In 1966 Scott Paper Co. advertised a disposable dress that would cost 60p. It was a gimmick at first, but the company ended up selling 500,000 dresses in less than a year. Following this first success, many manufacturers started to produce dresses of their own that could be recycled. The next year, Mars Manufacturing Company of Asheville was at the top of the market, selling about 100,000 dresses a week. Ten years later, the paper dress fashion was obsolete until recently. Today, women want to learn how to design their own paper dress for parties. It is cheap, fun and fast to make.
Make the bodice with papier-mâché. Roll a sheet of paper around your torso for protection and tape it in place tightly to embrace your shape. Use packing paper that comes in white sheets 24x36 inches. Prepare a solution made with equal parts water and white glue. Add 2 tablespoons of salt. Cut long strips of paper, dip them in the glue-water mixture and paste them around your torso, covering as much as your body as you wish and leaving your neck and part of your back uncovered. Use no more than four layers of paper. Cut along the back of the bodice with scissors after the corset has dried a few hours. Punch holes along both sides with a hole puncher. Lace the back to hold the corset in place. Let dry at least 24 hours.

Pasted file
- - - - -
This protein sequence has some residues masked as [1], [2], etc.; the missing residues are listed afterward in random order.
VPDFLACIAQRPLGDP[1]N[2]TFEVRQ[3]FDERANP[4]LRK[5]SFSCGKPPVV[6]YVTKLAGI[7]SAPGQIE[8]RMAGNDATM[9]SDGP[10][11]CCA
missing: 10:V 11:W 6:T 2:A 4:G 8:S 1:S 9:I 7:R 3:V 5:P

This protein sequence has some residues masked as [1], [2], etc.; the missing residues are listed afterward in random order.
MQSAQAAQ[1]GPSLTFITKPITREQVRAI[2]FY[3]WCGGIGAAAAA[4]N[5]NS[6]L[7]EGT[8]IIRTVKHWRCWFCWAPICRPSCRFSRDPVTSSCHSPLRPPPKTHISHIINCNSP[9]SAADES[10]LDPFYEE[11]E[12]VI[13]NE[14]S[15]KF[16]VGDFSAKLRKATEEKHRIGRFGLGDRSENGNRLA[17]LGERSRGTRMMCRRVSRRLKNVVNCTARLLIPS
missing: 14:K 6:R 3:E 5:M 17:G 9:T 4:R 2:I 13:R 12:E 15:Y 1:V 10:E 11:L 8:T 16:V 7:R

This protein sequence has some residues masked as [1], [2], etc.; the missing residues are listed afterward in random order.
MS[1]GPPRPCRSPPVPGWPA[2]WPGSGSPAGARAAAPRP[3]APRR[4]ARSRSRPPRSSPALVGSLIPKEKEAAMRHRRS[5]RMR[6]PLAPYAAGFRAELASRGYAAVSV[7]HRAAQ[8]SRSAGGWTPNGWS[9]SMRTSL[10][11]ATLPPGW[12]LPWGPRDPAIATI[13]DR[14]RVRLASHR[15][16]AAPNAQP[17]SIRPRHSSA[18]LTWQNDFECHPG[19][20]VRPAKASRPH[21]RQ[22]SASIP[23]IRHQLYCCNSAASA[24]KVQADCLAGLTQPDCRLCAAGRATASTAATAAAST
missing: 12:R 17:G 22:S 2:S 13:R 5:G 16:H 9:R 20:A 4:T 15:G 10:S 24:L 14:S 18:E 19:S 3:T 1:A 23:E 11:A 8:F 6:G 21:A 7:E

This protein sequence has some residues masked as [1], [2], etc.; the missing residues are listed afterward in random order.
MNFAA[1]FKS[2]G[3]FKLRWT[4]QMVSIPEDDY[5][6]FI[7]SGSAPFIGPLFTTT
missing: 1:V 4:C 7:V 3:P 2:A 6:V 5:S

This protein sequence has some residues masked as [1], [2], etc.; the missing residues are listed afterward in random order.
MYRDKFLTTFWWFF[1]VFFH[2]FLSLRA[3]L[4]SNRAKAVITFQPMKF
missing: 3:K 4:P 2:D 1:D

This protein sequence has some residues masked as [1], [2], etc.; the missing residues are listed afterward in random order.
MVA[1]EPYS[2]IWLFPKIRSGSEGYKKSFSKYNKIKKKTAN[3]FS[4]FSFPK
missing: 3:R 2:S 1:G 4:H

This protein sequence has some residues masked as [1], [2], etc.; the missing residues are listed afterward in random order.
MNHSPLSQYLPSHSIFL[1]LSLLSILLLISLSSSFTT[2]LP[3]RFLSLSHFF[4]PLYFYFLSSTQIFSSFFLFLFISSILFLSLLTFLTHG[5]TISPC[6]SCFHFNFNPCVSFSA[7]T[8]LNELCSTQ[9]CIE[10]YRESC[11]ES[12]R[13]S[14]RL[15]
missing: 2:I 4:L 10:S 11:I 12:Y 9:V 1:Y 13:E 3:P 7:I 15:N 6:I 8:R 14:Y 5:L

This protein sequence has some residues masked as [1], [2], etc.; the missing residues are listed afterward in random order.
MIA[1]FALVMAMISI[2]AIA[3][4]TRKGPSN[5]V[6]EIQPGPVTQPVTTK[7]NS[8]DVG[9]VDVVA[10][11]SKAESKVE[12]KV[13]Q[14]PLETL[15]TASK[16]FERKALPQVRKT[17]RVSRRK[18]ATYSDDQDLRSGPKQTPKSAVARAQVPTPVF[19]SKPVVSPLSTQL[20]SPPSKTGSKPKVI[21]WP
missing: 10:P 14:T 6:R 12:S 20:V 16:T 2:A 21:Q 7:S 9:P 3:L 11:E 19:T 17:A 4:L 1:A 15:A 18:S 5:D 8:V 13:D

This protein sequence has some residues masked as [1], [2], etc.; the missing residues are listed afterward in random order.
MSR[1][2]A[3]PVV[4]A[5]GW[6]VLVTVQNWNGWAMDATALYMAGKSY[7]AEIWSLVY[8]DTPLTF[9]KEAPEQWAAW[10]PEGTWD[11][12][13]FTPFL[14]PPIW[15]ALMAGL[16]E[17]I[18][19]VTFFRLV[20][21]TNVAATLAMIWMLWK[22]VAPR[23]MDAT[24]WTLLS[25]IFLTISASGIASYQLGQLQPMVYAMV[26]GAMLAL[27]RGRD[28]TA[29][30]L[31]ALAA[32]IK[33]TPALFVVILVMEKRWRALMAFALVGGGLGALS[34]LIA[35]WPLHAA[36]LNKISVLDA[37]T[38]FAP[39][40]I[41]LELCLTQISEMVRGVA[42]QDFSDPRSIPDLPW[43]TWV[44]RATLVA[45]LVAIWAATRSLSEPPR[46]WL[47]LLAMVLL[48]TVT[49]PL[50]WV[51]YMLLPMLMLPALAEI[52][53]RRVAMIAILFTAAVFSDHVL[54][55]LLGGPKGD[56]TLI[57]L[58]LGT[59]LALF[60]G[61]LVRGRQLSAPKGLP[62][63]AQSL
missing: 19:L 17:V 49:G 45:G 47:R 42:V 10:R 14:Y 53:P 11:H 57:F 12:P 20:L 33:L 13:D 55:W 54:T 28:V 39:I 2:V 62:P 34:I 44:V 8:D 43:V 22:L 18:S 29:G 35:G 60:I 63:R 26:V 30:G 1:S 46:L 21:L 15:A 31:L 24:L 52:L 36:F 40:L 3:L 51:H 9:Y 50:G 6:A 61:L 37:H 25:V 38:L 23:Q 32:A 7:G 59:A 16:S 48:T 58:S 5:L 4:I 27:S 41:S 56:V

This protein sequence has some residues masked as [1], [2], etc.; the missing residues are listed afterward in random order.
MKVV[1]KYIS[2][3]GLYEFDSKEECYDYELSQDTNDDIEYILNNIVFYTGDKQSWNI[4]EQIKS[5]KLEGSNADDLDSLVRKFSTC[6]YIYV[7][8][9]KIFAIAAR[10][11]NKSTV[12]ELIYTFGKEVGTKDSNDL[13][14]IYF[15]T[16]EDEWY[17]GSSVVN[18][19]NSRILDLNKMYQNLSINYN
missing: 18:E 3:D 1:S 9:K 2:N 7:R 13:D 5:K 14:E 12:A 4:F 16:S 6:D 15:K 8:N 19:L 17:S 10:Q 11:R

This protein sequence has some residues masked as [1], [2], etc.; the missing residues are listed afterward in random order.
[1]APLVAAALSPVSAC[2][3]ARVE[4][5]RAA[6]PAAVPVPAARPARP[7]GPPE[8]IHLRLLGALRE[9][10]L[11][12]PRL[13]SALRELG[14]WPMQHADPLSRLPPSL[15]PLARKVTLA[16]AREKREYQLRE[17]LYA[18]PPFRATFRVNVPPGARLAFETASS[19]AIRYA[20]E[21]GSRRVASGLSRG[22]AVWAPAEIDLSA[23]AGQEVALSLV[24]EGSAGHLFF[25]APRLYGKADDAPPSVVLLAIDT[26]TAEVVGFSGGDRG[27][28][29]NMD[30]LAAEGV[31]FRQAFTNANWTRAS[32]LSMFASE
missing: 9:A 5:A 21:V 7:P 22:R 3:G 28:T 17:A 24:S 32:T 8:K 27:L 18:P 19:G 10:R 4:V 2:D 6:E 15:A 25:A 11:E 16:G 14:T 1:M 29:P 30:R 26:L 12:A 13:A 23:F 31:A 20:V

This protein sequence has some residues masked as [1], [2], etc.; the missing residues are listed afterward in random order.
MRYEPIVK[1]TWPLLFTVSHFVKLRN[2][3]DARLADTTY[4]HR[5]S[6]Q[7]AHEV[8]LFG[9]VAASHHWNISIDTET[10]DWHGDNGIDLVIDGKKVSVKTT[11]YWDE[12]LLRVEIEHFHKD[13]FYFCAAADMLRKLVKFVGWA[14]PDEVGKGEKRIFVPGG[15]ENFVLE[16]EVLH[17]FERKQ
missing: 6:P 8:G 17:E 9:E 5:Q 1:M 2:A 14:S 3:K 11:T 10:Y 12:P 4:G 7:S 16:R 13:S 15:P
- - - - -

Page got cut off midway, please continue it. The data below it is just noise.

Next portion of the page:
Stack three sheets of packing paper. Fold the paper in alternating opposite directions. It is a modified accordion pleat. All the pleats start at the same point on one side. The first fold over is 1 inch wide while the next fold under is 2 inches wide, and so on and so forth until you reach the end of the paper width. The pleat looks a little like a flat fan. Repeat the same operation 20 times.
Punch a hole in the pointy side of three fans and put the holes on top of each other. Attach the fans together with a paper fastener. Do this a second time. Spread the fans in a circle and glue one set over the bodice using a glue gun. Glue the second set of fans underneath the first one to cover the thighs. Repeat the same on the back of the dress. Use the other fans to cover the rest of the dress. Trim the fans with scissors if necessary.
The twentieth century paper dresses were made using a Tyvek-type material, which was stronger than ordinary paper. You can use waxed paper to make your dress stronger and waterproof. You can use hot glue or rubber cement to glue the fans. You can stitch the papers together instead of gluing them or use fusible web and a hot iron. In order to waterproof your dress, you might want to try to lay clear contact paper on the sheet of paper before folding them.
You can use newspaper to make the dress, but keep in mind that newspaper leaves ink marks on your skin. Newspaper is hard to paint and is highly degradable. Paper also can get soggy or fall apart after just a few hours. Put a layer of coating to make the paper sturdier. Make sure not to glue anything over the opening on the back if you want to be able to wear this dress.